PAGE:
SE Asia: The Return

So we’re finally doing it – we’re going back to SE Asia so Leah and Luke can see their birth countries for themselves. We’re actually a year late; I originally promised Leah that we’d go when she was ten. But then we redid the kitchen in our last house and the timing was bad for a winter trip and so we put it off. Anyway, I’m thinking this is a better age for her because she’s seeing things in a deeper and more mature way than she did even six months ago, and this way Luke is 9 rather than 8. Not sure that matters a lot, but let’s go with it.

In a perfect world, we’d do this trip through the Ties program. I’ve heard so many good things about them, and I love that they have counselors who travel with the group to help with the emotional complexities of a homeland visit. But, it’s costlier to go that way. And we need to cover two countries, in three weeks. (Their programs generally only cover one country at a time). And, we have two teenage older siblings who would probably chafe at traveling with a group of adoptees, making me stressed worrying about their reactions to everything. (Based on how they acted the two times we went to Cambodian heritage camp.)

Don’t get me wrong. Quinn and Drew are good kids, and totally cool with having adopted siblings. But they are both pretty introverted and both have many of the classic gifted “intensities” and I’ve found that things just go better when our family does things on our own, with our own timetables and plans and the flexibility to make adjustments when necessary.

But doing things on our own is a pretty big challenge when you’re talking about planning a three week trip to SE Asia. The whole idea of it was so overwhelming that I kind of procrastinated making plans for almost the whole summer. I mean, just finding a travel agent is daunting. I’m using the agent we used for one (or both?) of our adoption trips – they have a good reputation in the adoption world and they advertise homeland travel on their website so I knew they wouldn’t be weirded out by our complicated needs. Still, it took some back and forth communication to fashion an itinerary that made sense. And I’m still not sure about the hotel accomidations. Surprise surprise, there aren’t many two bedroom suites that sleep six in Vietnam and Cambodia. And the few there are tend to be super pricey. So they’re booking us two rooms, connected or next door. The next door part is making me worry. And honestly, we could squish into one room. We’ve done it plenty of times. But I’m guessing travel agents aren’t able to fudge the numbers like I do when I book online. I shall choose not to lose sleep over it for now.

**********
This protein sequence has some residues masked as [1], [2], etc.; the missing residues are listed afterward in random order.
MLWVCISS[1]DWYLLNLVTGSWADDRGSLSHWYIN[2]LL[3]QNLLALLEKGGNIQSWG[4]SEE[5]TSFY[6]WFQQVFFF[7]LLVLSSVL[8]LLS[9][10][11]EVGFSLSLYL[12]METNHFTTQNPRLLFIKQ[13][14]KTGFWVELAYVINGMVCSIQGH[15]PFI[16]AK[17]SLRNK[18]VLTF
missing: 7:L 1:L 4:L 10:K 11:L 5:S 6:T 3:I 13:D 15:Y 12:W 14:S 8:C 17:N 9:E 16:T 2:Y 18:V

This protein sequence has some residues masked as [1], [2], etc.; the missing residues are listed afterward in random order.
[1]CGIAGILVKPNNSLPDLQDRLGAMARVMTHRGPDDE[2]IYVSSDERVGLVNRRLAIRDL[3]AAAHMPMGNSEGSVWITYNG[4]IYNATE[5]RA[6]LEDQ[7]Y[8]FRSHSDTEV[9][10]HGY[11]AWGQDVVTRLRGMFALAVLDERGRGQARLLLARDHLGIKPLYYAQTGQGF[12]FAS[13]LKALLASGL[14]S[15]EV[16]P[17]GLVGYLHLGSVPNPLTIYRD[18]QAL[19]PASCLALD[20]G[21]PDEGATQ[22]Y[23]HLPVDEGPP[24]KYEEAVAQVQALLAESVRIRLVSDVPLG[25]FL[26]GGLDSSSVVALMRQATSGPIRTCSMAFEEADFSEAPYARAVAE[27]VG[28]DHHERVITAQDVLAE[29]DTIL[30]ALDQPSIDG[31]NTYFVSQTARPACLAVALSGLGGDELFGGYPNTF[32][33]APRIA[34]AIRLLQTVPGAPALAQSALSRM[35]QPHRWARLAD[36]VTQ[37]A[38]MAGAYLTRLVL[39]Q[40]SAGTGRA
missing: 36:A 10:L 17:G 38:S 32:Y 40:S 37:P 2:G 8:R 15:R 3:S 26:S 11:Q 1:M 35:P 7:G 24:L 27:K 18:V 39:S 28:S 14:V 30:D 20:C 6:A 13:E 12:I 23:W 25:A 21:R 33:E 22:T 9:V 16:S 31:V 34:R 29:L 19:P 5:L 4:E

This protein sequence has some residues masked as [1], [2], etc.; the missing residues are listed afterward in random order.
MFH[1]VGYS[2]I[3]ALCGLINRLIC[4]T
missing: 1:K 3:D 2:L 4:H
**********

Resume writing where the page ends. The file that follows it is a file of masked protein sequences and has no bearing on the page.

So here’s the basic itinerary:

Week One: Ho Chi Minh City, Vietnam. Day 1: Get over jet-lag. Day 2: Drive to Mekong Delta, river boat to Can Tho check out floating markets, stay overnight in Can Tho. Day 3: More floating markets, back to HCMC. Day 4: Visit Luke’s orphanage and his foster family. Day 5: Drive to Long Hai Beach. Then like 4 days of kicking back at the beach. {This part is to make this feel like a fun family winter vacation. I’m not saying it’s just for the teens, but I figured, it gives the trip more of a relaxed feel and less of a “this is just for the adopted kids” vibe.}

Then we take a bus from HCMC to Phnom Penh. Because I hate flying. Okay, that’s not the only reason. Also, it sounds like a more relaxing way to go and gives us a chance to see more of Vietnam and Cambodia, especially the outlying areas that we wouldn’t go to otherwise. It will take like 6-7 hours, so a lot longer than flying, but if you figure we skip the hassel of the airports, I’m not sure it’s really that much more of a time drain. I’ll let you know.

Week Two: Phnom Penh Cambodia. Actually, this is like 4 days, and includes Christmas. On the itinerary it just says “Your own arrangement” because I told the agent we can handle Phnom Penh. We have friends there, and also we’re pretty comfortable with the city because we stayed there for 8 weeks when we adopted Leah in 2002. While we’re there we’ll try to drive out to Leah’s orphanage and I’d really really love to track down her nanny. But I’m not sure if I can make that happen. Also I’m trying to make arrangements with World Vision to visit our sponsor kids. But their form is super firm about needing 3 months notice and I’m totally pushing that so I don’t know if it will work out.

And then we’re taking another bus from PP to Siem Reap. It’s also like 6-7 hours. I know the roads are scary in Asia, but I figure we’re pretty darn safe in a big ol’ bus. And I hate flying. (Don’t mention the 18-20 flight to get us to Asia. If I could, I swear I’d take a boat. Sadly, there isn’t time. Also, I’m pretty sure there aren’t any cruise ships going from the US to Asia. Very unfortunate, that.)